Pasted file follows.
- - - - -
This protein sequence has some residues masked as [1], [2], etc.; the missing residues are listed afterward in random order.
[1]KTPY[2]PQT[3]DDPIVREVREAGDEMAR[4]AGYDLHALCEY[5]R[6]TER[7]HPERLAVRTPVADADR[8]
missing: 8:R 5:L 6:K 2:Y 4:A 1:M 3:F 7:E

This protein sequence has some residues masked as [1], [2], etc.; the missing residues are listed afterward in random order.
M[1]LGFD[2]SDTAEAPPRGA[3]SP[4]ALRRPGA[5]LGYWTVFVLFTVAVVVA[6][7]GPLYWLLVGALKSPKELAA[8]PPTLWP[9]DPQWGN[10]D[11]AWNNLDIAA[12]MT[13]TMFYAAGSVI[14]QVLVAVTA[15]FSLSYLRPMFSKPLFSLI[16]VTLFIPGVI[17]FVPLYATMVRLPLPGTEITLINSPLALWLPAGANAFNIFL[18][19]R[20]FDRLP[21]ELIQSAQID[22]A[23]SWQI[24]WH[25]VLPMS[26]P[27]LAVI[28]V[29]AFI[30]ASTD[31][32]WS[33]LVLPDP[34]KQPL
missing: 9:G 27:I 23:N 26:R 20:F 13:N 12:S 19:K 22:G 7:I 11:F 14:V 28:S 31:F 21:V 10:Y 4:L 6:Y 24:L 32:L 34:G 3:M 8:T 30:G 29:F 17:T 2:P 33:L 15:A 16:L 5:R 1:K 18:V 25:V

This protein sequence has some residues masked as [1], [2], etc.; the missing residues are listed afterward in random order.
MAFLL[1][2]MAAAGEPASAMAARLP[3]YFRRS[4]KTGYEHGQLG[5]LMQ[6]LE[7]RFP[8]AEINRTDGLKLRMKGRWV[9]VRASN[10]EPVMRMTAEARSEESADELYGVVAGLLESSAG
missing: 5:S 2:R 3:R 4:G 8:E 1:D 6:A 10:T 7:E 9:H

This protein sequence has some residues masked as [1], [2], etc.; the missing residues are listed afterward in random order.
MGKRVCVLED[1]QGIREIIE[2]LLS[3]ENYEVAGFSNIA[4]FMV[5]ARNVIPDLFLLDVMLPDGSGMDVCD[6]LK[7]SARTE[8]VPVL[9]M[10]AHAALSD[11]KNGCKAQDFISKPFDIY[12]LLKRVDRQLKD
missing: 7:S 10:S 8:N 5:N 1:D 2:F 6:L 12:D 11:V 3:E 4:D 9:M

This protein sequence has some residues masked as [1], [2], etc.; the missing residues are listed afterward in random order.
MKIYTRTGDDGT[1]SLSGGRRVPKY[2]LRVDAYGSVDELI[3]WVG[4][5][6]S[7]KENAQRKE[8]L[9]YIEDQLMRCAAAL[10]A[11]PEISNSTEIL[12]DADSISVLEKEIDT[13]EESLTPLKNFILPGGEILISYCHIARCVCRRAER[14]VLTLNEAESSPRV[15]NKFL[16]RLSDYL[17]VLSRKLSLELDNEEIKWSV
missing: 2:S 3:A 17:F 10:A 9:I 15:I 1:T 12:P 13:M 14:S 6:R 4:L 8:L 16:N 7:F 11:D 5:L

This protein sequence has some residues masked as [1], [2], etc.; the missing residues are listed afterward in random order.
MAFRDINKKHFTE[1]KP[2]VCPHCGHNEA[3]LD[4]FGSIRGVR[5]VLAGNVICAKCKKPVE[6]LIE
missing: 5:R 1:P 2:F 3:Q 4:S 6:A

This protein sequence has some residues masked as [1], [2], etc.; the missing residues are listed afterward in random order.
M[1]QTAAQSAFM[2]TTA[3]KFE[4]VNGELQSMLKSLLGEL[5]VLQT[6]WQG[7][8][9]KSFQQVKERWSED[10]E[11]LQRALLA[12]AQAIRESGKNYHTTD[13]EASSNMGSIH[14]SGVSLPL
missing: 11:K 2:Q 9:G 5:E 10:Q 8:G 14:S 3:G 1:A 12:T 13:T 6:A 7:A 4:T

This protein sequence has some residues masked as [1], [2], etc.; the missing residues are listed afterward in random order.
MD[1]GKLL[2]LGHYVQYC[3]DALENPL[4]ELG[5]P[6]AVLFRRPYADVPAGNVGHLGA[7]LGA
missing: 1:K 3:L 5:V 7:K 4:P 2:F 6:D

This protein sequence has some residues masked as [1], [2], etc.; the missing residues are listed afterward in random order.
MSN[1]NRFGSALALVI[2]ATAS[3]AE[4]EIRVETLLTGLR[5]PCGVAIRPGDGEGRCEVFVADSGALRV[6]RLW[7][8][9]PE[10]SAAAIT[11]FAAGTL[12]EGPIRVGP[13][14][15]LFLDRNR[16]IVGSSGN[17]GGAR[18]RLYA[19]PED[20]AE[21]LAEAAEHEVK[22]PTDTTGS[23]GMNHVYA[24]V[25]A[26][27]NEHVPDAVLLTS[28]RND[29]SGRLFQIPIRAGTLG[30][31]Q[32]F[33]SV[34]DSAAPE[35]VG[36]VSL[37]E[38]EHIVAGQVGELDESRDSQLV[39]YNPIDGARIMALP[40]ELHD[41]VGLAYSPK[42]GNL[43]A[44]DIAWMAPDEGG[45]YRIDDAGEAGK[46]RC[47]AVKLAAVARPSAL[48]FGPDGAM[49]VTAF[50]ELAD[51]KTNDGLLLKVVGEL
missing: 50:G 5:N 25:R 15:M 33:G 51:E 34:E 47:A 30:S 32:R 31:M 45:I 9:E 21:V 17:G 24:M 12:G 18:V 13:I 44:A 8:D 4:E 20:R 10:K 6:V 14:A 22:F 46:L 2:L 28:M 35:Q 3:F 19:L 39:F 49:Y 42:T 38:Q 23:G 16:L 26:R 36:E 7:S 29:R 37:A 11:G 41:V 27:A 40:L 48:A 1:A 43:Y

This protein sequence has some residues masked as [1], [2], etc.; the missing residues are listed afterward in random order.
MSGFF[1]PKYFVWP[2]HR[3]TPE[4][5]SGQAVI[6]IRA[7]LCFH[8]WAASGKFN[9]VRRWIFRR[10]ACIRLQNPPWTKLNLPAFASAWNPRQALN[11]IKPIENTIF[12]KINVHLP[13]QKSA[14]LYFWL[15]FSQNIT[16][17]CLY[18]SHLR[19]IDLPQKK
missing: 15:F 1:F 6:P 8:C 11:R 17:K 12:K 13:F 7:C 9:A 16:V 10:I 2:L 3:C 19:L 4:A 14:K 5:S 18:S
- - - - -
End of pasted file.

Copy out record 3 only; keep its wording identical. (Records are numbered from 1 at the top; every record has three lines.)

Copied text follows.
This protein sequence has some residues masked as [1], [2], etc.; the missing residues are listed afterward in random order.
MAFLL[1][2]MAAAGEPASAMAARLP[3]YFRRS[4]KTGYEHGQLG[5]LMQ[6]LE[7]RFP[8]AEINRTDGLKLRMKGRWV[9]VRASN[10]EPVMRMTAEARSEESADELYGVVAGLLESSAG
missing: 5:S 2:R 3:R 4:G 8:E 1:D 6:A 10:T 7:E 9:H